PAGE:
I said something smart to my sons once. The Berlin Wall had just fallen, in the twinkling of an eye, and we were watching it on TV. I said, "A good idea will always outlive a bad one."
America is a good idea.
"Ours is the only country," wrote journalist John Gunther, "deliberately founded on a good idea."
That good idea is neither political nor partisan but spiritual and universal. It reflects the reality that each of us is made in the image and likeness of God:
All of us are created equal, endowed by our Creator with certain unalienable rights, among them life, liberty, and the pursuit of happiness.
Visit EarthBeat, NCR's new reporting project that explores the ways Catholics and other faith groups are taking action on the climate crisis.
I learned in religion class that God created us to know, love and serve him in this world and to love our neighbors as ourselves. I learned in civics class that each of us depends on all of us, and that all of us need each of us. The pursuit of happiness is a team sport.
Most Americans know that. That's why we don't mind paying taxes for the good of the whole, and want to help those whose needs are greater than our own. We don't need to be religious to understand: "If one part of the body suffers, all of the other parts suffer with it; if one part benefits, all the other parts share in its joy" (1 Corinthians 12:26).
The Christian idea and the American idea are not the same, but the same spirit runs through them like blood through a body. Supreme Court Judge Learned Hand in a speech on I Am an American Day, 1944, taught us all:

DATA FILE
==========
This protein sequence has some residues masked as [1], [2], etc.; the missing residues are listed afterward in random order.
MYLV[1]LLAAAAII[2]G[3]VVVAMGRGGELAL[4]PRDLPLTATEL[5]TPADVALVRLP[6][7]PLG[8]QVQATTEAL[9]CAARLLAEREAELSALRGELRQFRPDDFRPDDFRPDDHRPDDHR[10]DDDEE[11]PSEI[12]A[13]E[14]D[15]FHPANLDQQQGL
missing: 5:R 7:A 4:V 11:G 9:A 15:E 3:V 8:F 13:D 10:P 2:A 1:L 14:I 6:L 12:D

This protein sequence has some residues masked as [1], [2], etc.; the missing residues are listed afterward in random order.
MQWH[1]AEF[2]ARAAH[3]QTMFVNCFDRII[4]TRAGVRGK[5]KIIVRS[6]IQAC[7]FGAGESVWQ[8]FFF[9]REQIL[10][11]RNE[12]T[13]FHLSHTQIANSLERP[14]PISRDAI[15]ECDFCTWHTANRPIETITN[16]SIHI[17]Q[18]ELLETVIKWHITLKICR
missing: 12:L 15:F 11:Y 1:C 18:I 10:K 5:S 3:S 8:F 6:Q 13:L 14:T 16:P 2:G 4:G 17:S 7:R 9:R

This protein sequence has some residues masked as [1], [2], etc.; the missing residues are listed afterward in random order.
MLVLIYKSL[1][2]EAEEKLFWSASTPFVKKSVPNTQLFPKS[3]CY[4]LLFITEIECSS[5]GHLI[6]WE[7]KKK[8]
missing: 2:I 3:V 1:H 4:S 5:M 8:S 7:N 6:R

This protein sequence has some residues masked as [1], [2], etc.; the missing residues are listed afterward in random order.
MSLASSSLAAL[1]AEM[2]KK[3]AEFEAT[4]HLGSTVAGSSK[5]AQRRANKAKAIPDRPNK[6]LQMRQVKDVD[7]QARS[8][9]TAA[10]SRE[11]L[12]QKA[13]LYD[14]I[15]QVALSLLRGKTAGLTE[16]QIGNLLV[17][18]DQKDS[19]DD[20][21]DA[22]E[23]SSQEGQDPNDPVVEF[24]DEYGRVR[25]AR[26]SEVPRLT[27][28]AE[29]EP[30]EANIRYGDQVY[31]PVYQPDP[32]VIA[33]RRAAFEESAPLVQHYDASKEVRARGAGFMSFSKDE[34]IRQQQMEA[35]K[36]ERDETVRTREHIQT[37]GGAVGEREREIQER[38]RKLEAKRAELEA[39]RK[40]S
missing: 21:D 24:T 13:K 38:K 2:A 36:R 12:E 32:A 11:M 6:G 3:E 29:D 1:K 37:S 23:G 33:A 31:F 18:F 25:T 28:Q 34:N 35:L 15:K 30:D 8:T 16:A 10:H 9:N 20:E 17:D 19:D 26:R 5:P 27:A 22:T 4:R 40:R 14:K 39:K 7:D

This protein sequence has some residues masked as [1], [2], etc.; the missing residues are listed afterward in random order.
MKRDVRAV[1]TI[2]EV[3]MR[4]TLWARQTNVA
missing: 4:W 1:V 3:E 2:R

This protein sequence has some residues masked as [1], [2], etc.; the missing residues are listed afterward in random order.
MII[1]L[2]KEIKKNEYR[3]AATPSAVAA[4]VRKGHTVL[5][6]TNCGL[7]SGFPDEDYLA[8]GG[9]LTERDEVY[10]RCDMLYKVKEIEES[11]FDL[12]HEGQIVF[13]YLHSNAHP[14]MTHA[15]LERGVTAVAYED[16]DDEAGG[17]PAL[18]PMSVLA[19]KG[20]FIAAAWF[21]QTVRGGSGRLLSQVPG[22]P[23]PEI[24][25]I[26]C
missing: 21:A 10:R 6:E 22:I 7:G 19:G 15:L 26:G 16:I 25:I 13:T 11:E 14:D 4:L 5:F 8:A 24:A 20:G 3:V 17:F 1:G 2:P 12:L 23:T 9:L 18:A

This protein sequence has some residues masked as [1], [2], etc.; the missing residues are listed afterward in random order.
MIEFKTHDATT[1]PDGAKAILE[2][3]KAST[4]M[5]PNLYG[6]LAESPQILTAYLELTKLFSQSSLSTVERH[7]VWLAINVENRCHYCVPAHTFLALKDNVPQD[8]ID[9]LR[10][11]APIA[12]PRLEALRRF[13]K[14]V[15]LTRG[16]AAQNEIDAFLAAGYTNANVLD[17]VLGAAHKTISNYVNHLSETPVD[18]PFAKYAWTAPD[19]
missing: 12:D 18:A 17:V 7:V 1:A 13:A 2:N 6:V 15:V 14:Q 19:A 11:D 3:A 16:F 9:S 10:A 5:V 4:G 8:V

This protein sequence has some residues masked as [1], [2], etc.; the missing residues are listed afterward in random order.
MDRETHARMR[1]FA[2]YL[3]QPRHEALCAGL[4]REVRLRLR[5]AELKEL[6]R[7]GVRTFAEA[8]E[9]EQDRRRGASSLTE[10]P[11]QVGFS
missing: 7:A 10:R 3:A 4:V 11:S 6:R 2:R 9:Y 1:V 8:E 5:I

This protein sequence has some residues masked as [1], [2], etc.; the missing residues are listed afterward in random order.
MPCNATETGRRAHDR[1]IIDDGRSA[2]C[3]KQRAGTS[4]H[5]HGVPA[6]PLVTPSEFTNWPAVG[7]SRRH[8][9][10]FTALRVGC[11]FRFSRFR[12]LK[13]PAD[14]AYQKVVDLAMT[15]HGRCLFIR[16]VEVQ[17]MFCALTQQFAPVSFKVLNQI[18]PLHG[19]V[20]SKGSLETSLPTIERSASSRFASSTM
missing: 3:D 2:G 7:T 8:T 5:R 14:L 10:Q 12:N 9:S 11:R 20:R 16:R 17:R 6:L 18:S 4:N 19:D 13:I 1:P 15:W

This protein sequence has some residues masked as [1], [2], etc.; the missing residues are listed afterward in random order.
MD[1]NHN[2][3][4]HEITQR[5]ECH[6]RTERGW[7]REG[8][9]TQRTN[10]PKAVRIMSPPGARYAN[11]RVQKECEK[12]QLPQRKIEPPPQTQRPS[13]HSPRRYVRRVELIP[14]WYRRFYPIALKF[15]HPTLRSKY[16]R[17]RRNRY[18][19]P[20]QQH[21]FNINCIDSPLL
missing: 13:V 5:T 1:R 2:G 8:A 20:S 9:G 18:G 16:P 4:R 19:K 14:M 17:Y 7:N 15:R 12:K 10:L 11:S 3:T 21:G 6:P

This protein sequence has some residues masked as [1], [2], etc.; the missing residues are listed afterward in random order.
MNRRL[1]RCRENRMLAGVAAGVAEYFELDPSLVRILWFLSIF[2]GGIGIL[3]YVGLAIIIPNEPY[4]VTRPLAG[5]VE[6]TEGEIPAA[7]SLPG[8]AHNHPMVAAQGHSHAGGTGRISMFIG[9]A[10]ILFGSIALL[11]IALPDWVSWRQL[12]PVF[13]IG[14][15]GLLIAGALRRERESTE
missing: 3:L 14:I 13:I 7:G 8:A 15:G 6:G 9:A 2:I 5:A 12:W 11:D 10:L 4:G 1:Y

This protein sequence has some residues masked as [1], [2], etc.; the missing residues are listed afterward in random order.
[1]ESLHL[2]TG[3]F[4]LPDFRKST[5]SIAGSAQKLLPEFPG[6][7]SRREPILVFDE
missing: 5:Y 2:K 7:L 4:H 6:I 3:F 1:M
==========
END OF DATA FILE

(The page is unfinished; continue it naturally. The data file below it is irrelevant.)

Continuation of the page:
The spirit of liberty remembers that not even a sparrow falls to earth unheeded. The spirit of liberty is the spirit of him who, near 2,000 years ago, taught mankind that lesson it has never learned, but has never quite forgotten, that there may be a kingdom where the least shall be heard and considered side by side with the greatest.
Being American is a spiritual state of mind. The farmer in Cheyenne knows that the welfare mother in Chicago is his neighbor. That's why the firefighter in New Mexico feels diminished when one of his brethren perishes in New York. And all of us are replenished when volunteers from everywhere flock to Oklahoma or New Orleans or Newtown to lift debris or share a blanket or hold a hand. That's why we are the "united states."
Sure, we also have sins as great as our virtues. The American dream sometimes slips into nightmare. "American history is longer, larger, more various, more beautiful, and more terrible than anything anyone has ever said about it," novelist James Baldwin observed. Our ancestors ravaged an Indian nation, chained a civilization of Africans, and killed each other in a civil war. Even today we make abysmal mistakes, invading a country without cause, turning cable news into cage fights of fear and rage. Too many of our rich and those who would be rich worship at the altar of Ayn Rand rather than appreciate the example of Bill Gates, who made a fortune through ingenuity and is giving it away. "Have you not learned," wrote Benjamin Harrison, 23rd president, "that not stocks or bonds or stately homes, or products of mill or field are our country? It is the splendid thought that is in our minds."
America, at heart, is a spiritual state of mind. That's why I have hope for this blessed but troubled country. It is founded on a good idea. And good ideas always outlive bad ones.
[Michael Leach is the editor of the anthologies I Like Being American and, with Therese Borchard, I Like Being Catholic and I Like Being Married.]